• Terminal illness to be a new protected characteristic.
  • Consultation on statutory bereavement leave.
  • Four new days of public holidays.

The Lib Dems' main employment-related manifesto commitments are in corporate governance and executive pay, including proposals to:

  • give staff in listed companies with over 250 employees a right to request shares, to be held in trust for employees;
  • staff representation on remuneration committees and the right for employees of a listed company to be represented on the board;
  • change company law to permit a German-style two-tier board structure to include employees;
  • have binding and public votes of board members on executive pay policies; and
  • require larger employers to publish the number of people paid less than the Living Wage and the ratio between top and median pay.

Legislation on employment status now seems inevitable, whatever the complexion of the new government, particularly given recent comments from the chair of the Taylor Review (on employment practices in the modern economy) about the health dangers of "bad work" – jobs with low levels of flexibility and autonomy. The Lib Dems also focus on this, calling for a formal right to request a fixed contract and consultation on introducing a right to make regular patterns of work contractual after a period of time. Employment status is also a key plank of the CIPD's "Manifesto for Work" which urges the government to put "good work" at the forefront, recommending increased support for flexible working and greater protections for workers on zero hours contracts. Other suggestions in the CIPD manifesto include:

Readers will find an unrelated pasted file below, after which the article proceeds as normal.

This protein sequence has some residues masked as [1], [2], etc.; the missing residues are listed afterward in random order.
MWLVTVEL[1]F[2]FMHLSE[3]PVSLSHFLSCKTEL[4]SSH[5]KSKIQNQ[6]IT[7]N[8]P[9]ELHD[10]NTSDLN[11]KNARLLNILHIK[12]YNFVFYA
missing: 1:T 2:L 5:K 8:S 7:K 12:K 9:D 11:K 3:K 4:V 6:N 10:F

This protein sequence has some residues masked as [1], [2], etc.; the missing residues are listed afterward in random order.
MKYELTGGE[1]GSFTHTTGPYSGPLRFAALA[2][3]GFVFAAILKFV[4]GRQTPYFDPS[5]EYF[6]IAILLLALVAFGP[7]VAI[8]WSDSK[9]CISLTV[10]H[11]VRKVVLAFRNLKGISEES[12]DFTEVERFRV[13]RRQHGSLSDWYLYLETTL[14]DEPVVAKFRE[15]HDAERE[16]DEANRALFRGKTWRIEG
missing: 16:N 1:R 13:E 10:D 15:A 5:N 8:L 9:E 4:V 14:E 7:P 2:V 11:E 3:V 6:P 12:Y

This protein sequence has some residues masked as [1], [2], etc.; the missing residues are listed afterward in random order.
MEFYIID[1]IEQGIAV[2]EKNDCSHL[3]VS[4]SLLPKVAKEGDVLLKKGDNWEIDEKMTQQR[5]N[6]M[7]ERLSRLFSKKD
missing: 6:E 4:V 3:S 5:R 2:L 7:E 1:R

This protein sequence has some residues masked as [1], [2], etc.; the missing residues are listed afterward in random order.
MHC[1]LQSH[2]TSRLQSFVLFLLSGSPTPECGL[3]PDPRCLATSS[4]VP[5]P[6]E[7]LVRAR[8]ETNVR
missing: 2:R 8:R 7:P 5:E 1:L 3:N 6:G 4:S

• a new voluntary target for women on boards – 20% of FTSE 350 board-level executive positions by 2020;
  • publicly listed companies to publish the ratio between CEO and median pay; and
  • following the recommendations of the McGregor-Smith Review into race in the workplace – this called on employers to publish a breakdown of their workforce by race and pay band. The Conservative Manifesto also supports this (for large employers).

At the time of writing this newsletter, manifestos from the other parties were not available; we "pledge" to report on them next time!